U of A establishes new School of Urban and Regional Planning

The school collects several courses and degrees offered through different departments under one name

Both undergraduate and graduate-level urban planning programs at the University of Alberta have now been brought together under the new “School of Urban and Regional Planning” designation.

In the past, the urban planning courses and degrees were listed as part of many others offered through the department of earth and atmospheric sciences, including geology and human geography. However, the new “School of Urban and Regional Planning” designation will gather the programs’ undergraduate and graduate courses and degrees under the same academic title. The name change was approved on October 10 at a General Faculties Council Academic Planning Committee meeting and is effective immediately.

To better separate human geography courses from urban planning ones, undergraduate urban planning courses, originally part of the HGP (human geography and planning) designation, will also receive a name change to PLAN in the 2019-2020 academic year.  

The school will continue to operate under the department of earth and atmospheric sciences and the name changes will not alter the degrees offered within the program or their requirements. Instead, the name change focuses primarily on improving organization and increasing the urban planning program’s visibility within the university community.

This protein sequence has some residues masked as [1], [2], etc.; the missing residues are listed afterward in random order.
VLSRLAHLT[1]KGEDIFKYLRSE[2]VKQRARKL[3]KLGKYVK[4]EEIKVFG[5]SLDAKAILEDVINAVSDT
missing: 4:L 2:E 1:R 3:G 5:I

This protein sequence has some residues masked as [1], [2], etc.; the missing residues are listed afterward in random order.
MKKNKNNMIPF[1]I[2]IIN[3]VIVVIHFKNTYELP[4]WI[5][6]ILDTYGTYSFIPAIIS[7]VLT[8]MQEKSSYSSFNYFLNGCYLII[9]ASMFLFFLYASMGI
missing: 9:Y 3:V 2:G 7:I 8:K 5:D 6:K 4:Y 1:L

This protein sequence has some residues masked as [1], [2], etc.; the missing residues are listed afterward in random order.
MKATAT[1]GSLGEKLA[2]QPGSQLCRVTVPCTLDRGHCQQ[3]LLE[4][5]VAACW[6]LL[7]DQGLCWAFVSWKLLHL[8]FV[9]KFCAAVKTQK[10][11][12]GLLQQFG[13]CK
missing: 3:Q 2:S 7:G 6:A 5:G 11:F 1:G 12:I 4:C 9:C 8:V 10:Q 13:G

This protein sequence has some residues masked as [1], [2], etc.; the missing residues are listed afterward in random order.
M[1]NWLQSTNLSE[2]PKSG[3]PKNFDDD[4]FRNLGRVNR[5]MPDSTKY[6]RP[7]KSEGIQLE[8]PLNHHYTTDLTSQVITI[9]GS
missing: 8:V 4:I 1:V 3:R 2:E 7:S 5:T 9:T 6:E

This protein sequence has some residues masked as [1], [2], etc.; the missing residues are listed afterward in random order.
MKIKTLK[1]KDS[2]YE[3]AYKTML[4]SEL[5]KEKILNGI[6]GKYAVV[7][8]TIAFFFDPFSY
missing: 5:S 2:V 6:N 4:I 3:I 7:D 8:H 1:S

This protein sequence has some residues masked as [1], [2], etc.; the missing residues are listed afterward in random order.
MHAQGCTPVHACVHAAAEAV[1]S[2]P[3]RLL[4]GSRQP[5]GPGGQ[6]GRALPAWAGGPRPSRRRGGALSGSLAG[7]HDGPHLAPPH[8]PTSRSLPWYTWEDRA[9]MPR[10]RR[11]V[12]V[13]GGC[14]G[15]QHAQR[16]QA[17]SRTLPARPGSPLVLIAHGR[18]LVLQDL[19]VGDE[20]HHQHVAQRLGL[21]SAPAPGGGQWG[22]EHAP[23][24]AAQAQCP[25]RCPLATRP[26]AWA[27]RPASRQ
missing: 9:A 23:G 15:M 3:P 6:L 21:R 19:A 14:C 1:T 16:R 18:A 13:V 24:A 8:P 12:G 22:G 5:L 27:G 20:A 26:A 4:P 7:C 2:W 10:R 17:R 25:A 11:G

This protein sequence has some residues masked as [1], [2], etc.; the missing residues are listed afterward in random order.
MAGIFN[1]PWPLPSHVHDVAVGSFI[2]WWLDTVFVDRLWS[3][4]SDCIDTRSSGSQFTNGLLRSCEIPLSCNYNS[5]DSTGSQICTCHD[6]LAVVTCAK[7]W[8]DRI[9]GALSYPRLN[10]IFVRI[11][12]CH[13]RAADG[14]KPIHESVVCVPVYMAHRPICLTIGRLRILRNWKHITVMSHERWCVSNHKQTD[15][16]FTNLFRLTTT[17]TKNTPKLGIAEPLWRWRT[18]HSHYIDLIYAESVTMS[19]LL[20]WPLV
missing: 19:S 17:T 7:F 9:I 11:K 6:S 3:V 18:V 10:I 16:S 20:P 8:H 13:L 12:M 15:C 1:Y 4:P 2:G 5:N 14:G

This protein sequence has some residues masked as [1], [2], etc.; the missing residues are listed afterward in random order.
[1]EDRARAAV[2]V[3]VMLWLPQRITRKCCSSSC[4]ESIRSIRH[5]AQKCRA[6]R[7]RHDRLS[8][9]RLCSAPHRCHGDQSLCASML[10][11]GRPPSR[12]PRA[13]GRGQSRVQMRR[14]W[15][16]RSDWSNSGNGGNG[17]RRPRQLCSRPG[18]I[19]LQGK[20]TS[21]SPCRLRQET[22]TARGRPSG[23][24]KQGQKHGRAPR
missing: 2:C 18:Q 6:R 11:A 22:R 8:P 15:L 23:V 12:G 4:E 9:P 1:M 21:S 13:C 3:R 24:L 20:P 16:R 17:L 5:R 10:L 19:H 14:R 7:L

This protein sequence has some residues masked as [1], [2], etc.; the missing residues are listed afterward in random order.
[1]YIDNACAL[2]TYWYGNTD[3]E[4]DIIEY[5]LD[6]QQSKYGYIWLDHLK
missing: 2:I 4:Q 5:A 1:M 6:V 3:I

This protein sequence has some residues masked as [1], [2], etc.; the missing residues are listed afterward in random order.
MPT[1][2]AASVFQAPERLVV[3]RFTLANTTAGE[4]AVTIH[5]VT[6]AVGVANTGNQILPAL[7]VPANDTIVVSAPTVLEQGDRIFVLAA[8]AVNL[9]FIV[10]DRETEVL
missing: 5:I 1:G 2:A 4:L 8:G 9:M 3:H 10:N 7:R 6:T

Sandeep Agrawal, an urban planning professor and director of the school said the changes will strengthen the program’s overall “identity” and “cohesiveness.”

“This was a natural evolution for the program but we’re still very excited about the change,” Agrawal said. “Becoming a school is a big milestone and will now put us in the same league as some of the other top planning programs in Canada.”

Agrawal said that of the 16 post-secondary planning programs across the country, most are identified as “schools” or “departments.” The title provides recognition and makes it easy for existing and prospective students to identify the program as a cohesive unit.

“The name change is largely symbolic, but symbolism matters,” Agrawal said.

The program’s lack of visibility was questioned in a recent accreditation review from the Canadian Institute of Planners and the Alberta Professional Planners Institute: the national and provincial regulatory bodies of the planning profession. The reviewers recommended the name change to distinguish the program from other disciplines within the department.

“Even at the undergraduate level many students don’t know about the program until they take our 100 and 200 level urban planning courses,” Agrawal added. “Then in their second or third year, they transfer over.”

Agrawal said the change has been well supported by both urban planning students from the Geography and Planning Students’ Society and from the program’s industry collaborators including engineering company, Stantec, and land developer, Brookfield Residential.

With the new designation, Agrawal said it’ll be easier to market the school’s programs to prospective students.

“We will focus [our student engagement] both externally and internally,” Agrawal said. “A lot of students in our undergraduate [urban planning program] don’t know about our MSc and PhD streams.”

Calvin Chan

Calvin Chan is a cell biology student with a keen interest in science writing.

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